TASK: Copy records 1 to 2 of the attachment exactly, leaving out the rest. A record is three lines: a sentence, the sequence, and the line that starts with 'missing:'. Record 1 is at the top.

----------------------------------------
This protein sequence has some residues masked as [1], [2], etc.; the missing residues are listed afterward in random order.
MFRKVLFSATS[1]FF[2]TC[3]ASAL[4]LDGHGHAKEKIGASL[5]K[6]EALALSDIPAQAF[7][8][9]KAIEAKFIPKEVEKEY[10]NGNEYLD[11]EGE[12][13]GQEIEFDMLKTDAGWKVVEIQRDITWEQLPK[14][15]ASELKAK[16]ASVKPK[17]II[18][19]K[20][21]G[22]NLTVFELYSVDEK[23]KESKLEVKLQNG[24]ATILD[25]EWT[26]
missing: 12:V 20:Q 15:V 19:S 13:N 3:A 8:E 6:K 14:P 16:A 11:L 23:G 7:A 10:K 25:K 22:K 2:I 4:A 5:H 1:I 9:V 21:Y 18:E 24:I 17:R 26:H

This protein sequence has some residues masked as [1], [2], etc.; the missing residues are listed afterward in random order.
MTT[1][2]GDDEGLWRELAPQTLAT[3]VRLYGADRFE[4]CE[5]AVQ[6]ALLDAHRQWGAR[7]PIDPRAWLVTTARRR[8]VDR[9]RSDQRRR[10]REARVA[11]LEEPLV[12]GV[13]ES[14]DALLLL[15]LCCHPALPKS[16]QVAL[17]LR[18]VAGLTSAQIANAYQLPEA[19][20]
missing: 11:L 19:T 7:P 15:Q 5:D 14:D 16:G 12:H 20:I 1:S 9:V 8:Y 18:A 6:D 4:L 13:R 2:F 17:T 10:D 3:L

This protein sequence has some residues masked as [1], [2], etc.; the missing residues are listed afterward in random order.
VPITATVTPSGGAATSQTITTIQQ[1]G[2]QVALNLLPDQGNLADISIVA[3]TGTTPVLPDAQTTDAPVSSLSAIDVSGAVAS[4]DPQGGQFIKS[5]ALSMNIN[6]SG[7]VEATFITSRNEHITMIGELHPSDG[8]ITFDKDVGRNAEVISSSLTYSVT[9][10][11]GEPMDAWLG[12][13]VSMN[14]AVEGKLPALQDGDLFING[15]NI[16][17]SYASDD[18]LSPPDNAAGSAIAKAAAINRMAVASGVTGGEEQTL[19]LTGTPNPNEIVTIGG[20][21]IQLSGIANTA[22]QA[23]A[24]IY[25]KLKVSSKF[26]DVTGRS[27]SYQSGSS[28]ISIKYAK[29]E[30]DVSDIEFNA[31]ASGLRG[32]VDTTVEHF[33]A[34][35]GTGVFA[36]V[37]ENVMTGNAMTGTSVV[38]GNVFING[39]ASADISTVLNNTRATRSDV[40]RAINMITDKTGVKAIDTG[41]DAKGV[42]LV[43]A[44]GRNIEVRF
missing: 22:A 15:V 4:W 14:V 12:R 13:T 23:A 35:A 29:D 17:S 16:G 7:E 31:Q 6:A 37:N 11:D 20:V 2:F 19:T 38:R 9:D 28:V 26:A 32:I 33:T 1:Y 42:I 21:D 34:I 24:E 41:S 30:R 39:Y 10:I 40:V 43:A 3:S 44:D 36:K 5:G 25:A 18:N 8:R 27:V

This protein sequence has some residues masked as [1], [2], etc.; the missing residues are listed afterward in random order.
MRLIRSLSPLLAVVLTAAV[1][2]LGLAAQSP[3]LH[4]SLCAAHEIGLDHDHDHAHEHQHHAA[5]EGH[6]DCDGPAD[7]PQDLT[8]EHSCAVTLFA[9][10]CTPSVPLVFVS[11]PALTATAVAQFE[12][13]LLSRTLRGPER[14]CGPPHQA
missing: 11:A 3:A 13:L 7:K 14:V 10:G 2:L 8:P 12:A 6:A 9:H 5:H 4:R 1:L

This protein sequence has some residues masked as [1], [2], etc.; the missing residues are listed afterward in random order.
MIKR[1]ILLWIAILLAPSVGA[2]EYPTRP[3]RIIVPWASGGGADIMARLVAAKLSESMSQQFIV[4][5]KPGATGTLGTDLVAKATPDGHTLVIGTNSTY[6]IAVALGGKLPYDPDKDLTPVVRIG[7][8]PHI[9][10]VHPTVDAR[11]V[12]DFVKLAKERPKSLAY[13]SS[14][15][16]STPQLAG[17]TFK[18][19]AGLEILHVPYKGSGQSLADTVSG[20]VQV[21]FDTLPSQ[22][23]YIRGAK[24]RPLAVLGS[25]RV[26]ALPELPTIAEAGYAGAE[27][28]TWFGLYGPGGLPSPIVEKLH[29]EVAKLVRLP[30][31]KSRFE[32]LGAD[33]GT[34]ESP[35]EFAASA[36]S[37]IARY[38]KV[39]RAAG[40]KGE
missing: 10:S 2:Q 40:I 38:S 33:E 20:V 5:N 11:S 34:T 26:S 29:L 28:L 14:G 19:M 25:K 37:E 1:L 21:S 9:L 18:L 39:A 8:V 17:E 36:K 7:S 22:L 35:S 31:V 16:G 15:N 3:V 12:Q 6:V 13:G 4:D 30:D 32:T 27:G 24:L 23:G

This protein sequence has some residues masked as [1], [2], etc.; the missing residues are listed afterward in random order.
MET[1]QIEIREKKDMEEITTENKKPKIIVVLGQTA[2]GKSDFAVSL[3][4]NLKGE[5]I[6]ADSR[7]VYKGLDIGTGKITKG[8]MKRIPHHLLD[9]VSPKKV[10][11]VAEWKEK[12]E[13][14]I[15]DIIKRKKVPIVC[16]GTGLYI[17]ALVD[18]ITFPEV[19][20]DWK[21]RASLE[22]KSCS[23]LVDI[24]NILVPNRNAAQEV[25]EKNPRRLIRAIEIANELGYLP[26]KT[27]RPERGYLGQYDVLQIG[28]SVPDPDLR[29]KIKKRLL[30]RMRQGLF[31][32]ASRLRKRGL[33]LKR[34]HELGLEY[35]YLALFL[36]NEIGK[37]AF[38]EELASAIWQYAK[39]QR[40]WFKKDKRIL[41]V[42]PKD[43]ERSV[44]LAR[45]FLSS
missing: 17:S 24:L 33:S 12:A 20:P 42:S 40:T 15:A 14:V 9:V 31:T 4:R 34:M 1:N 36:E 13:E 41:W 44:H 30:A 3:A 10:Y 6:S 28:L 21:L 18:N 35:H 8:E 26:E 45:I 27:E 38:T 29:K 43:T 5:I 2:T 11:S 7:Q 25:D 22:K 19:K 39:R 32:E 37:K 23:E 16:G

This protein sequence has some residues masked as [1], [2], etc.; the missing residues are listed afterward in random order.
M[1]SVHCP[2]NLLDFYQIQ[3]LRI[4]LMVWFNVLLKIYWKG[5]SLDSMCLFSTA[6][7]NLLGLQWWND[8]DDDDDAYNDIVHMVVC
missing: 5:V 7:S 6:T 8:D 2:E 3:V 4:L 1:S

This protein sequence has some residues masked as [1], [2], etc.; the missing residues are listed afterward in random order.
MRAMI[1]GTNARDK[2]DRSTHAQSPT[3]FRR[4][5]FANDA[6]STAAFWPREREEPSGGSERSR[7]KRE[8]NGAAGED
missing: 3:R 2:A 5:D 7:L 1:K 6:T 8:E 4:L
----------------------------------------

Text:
This protein sequence has some residues masked as [1], [2], etc.; the missing residues are listed afterward in random order.
MFRKVLFSATS[1]FF[2]TC[3]ASAL[4]LDGHGHAKEKIGASL[5]K[6]EALALSDIPAQAF[7][8][9]KAIEAKFIPKEVEKEY[10]NGNEYLD[11]EGE[12][13]GQEIEFDMLKTDAGWKVVEIQRDITWEQLPK[14][15]ASELKAK[16]ASVKPK[17]II[18][19]K[20][21]G[22]NLTVFELYSVDEK[23]KESKLEVKLQNG[24]ATILD[25]EWT[26]
missing: 12:V 20:Q 15:V 19:S 13:N 3:A 8:E 6:K 14:P 16:A 11:L 23:G 7:A 10:K 25:K 22:K 2:I 4:A 5:H 1:I 9:V 21:Y 18:E 24:I 17:R 26:H

This protein sequence has some residues masked as [1], [2], etc.; the missing residues are listed afterward in random order.
MTT[1][2]GDDEGLWRELAPQTLAT[3]VRLYGADRFE[4]CE[5]AVQ[6]ALLDAHRQWGAR[7]PIDPRAWLVTTARRR[8]VDR[9]RSDQRRR[10]REARVA[11]LEEPLV[12]GV[13]ES[14]DALLLL[15]LCCHPALPKS[16]QVAL[17]LR[18]VAGLTSAQIANAYQLPEA[19][20]
missing: 11:L 19:T 7:P 15:Q 5:D 14:D 16:G 12:H 20:I 1:S 9:V 8:Y 18:A 6:D 4:L 13:R 2:F 17:T 10:D 3:L